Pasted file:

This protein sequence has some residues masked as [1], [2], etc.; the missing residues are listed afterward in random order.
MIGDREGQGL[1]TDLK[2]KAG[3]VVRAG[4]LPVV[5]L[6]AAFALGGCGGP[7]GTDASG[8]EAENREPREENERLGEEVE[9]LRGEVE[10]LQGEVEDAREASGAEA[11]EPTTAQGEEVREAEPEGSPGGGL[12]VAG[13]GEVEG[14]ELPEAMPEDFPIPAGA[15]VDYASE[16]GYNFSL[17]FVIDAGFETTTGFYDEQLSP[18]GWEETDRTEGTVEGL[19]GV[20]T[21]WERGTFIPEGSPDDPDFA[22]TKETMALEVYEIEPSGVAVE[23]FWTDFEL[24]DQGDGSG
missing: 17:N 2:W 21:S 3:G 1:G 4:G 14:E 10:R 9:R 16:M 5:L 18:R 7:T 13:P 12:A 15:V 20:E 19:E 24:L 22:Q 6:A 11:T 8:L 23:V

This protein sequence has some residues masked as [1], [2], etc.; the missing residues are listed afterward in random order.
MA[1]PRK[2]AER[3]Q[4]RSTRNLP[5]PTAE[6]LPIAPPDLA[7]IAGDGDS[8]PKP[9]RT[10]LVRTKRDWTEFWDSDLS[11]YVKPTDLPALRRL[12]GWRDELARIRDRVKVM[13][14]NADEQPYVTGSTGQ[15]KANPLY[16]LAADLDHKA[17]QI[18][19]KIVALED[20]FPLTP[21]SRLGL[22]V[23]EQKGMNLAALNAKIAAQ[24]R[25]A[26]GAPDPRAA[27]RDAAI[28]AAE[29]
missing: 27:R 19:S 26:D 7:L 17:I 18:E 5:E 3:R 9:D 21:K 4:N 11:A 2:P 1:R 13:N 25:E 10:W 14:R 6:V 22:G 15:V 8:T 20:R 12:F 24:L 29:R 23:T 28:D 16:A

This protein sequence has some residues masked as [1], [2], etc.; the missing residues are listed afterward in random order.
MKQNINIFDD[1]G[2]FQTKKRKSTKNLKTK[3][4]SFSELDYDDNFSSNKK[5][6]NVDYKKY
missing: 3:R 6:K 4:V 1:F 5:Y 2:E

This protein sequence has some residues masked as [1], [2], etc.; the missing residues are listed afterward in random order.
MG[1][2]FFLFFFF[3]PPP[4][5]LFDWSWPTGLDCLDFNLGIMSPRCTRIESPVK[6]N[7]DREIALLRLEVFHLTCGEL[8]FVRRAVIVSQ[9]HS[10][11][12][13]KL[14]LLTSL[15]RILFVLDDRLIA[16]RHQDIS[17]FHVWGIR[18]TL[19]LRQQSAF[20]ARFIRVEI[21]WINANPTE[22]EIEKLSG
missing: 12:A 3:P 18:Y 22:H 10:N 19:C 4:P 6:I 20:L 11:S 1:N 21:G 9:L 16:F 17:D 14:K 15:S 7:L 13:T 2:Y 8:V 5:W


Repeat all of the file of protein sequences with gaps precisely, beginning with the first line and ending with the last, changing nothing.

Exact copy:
This protein sequence has some residues masked as [1], [2], etc.; the missing residues are listed afterward in random order.
MIGDREGQGL[1]TDLK[2]KAG[3]VVRAG[4]LPVV[5]L[6]AAFALGGCGGP[7]GTDASG[8]EAENREPREENERLGEEVE[9]LRGEVE[10]LQGEVEDAREASGAEA[11]EPTTAQGEEVREAEPEGSPGGGL[12]VAG[13]GEVEG[14]ELPEAMPEDFPIPAGA[15]VDYASE[16]GYNFSL[17]FVIDAGFETTTGFYDEQLSP[18]GWEETDRTEGTVEGL[19]GV[20]T[21]WERGTFIPEGSPDDPDFA[22]TKETMALEVYEIEPSGVAVE[23]FWTDFEL[24]DQGDGSG
missing: 17:N 2:W 21:S 3:G 1:G 4:G 14:E 10:R 9:R 16:M 5:L 18:R 7:T 13:P 12:A 15:V 20:E 19:E 24:L 22:Q 6:A 11:T 8:L 23:V

This protein sequence has some residues masked as [1], [2], etc.; the missing residues are listed afterward in random order.
MA[1]PRK[2]AER[3]Q[4]RSTRNLP[5]PTAE[6]LPIAPPDLA[7]IAGDGDS[8]PKP[9]RT[10]LVRTKRDWTEFWDSDLS[11]YVKPTDLPALRRL[12]GWRDELARIRDRVKVM[13][14]NADEQPYVTGSTGQ[15]KANPLY[16]LAADLDHKA[17]QI[18][19]KIVALED[20]FPLTP[21]SRLGL[22]V[23]EQKGMNLAALNAKIAAQ[24]R[25]A[26]GAPDPRAA[27]RDAAI[28]AAE[29]
missing: 27:R 19:S 26:D 7:L 17:I 18:E 5:E 3:R 9:D 21:K 4:N 11:A 2:P 1:R 13:N 25:E 10:W 14:R 6:V 22:G 15:V 8:T 20:R 12:F 24:L 29:R 23:T 28:D 16:A

This protein sequence has some residues masked as [1], [2], etc.; the missing residues are listed afterward in random order.
MKQNINIFDD[1]G[2]FQTKKRKSTKNLKTK[3][4]SFSELDYDDNFSSNKK[5][6]NVDYKKY
missing: 3:R 6:K 4:V 1:F 5:Y 2:E

This protein sequence has some residues masked as [1], [2], etc.; the missing residues are listed afterward in random order.
MG[1][2]FFLFFFF[3]PPP[4][5]LFDWSWPTGLDCLDFNLGIMSPRCTRIESPVK[6]N[7]DREIALLRLEVFHLTCGEL[8]FVRRAVIVSQ[9]HS[10][11][12][13]KL[14]LLTSL[15]RILFVLDDRLIA[16]RHQDIS[17]FHVWGIR[18]TL[19]LRQQSAF[20]ARFIRVEI[21]WINANPTE[22]EIEKLSG
missing: 12:A 3:P 18:Y 22:H 10:N 19:C 4:P 6:I 20:L 11:S 1:N 21:G 9:L 16:F 17:D 14:K 15:S 7:L 13:T 2:Y 8:V 5:W